By Jenna Duncan, November 2020 Issue.
Larger Than Memory, on view in Heard Museum’s Grand Gallery, presents works by indigenous North American artists, produced between 2000 and 2020. The title of the show was borrowed from a poem called “Grace,” published in 1990 by Joy Harjo: “I know there is something larger than the memory of a dispossessed people. We have seen it.” This very current collection of artworks appears in time when so many things seem to be in a state of redefinition, revolution, and reimagining.
For this show, the museum commissioned several pieces and site-specific works. At entry, enormous ceiling-suspended sculptures hang, almost weightlessly. “Earrings for Big God,” by Eric-Paul Ridge, is a collection of three pairs of earrings, recreated to giants’ size.
One pair resembles turquoise jaclas (smooth stone necklaces or loops). The “stones” are really fabric stuffed with polyester stuffing like a pillow, veined with fake hair. Another pair look like cream-colored dentalium shell earrings, gray bells jangling at the bottom fake fur trim. These art objects made from mass produced materials (fake fur and fake hair, muslin, polyester fill) were bought at craft and fabric stores, instead of produced by hand in an artisan or home manner.
“It was the artist wanting to comment on the fetishization of the indigenous jewelry trade,” Erin Joyce, curator, says. She explains that in his hometown of Gallup, New Mexico, Ridge works in a restaurant. There he has observed indigenous artists who sell their items and he noticed buyers seemed to ascribe more value to pieces produced from more expensive materials. “Artists who didn’t have the same financial bandwidth weren’t valued as highly by the patrons,” Joyce says.
By working with easy to acquire, mass-produced and inexpensive materials, the artist purposefully removed assigned notions of richness, exclusivity in the large-scale pieces.
Above the arches of the gallery, the images of King Kamehameha III and an upside-down Captain James Cook gaze down on visitors. This is the work of native Hawaiian artist Ian Kuili’i, who visited Heard Museum in August and painstakingly cut all the thin slivers of vinyl by hand for the installation. Kuili’i, now based in Santa Fe, New Mexico, is well-known for his finely detailed paper cutout portraits. (Eight cut-out portraits are also on view in the show.)
“For me, as a curator, it’s very important to discuss what to show with the artists, themselves,” says Joyce. “The idea may evolve through conversations with the artists.”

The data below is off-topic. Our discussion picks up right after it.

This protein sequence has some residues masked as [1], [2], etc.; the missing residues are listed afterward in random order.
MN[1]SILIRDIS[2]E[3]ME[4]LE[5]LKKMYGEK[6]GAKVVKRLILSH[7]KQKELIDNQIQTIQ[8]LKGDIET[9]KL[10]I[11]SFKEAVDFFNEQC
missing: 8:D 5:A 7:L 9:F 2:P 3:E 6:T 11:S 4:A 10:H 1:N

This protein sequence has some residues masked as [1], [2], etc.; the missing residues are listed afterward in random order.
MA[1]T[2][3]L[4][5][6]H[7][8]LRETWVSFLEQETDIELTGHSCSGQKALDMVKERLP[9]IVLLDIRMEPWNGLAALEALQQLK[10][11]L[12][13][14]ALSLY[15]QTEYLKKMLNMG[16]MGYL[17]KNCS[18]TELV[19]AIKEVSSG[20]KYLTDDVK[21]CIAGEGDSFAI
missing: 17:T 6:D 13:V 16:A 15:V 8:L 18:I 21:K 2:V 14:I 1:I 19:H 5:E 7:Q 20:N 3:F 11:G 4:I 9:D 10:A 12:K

By posing Captain Cook, a European explorer largely known as “discoverer of Hawaii,” upside-down, notions of historic accuracy and who had the privilege of telling certain narrative, also become inverted. Kuili’i’s piece, titled “Monument,” interrogates the institution of monument-making, asking who makes them and in what communities are they placed, Curator Joyce explains.
Recent work is at the heart of the exhibit’s concept. But curators also wanted to include a broad diversity of artists, Joyce says. Curators selected from artists old and young, in various stages of their careers. The result is a large show with work from many different tribal communities across the U.S. and Canada. Care was also given to equitable representation of gender and sexual identities.
In many ways, Larger Than Memory breaks out of assumptions of what Native American art looks like and represents. Throughout the show, there is evidence of artists engaging with and challenging mediums and modes of production.
Another example of the artists bending the rules and breaking free of constraints from their various mediums appears in Jeffrey Gibson’s “Brighter Days” (2019). From across the room, the piece looks like a carefully woven wall-hanging. But closer examination reveals a vividly colored geographic painting, fringed with beadwork.
Nearby, a mysterious white mass, comprised of broken-down stepstools, perches atop a large platform of black filing cabinets. Brian Jungen’s work, “Tombstone” (2019), uses modern, seemingly benign office equipment to represent a turtle shell alone and adrift on a black sea. Curator Erin Joyce explains that the turtle shape suggests Turtle Island, an indigenous name for North America, and the filing cabinets may represent the burden of governmental bureaucracy that tribal communities of the U.S. and Canada experience every day.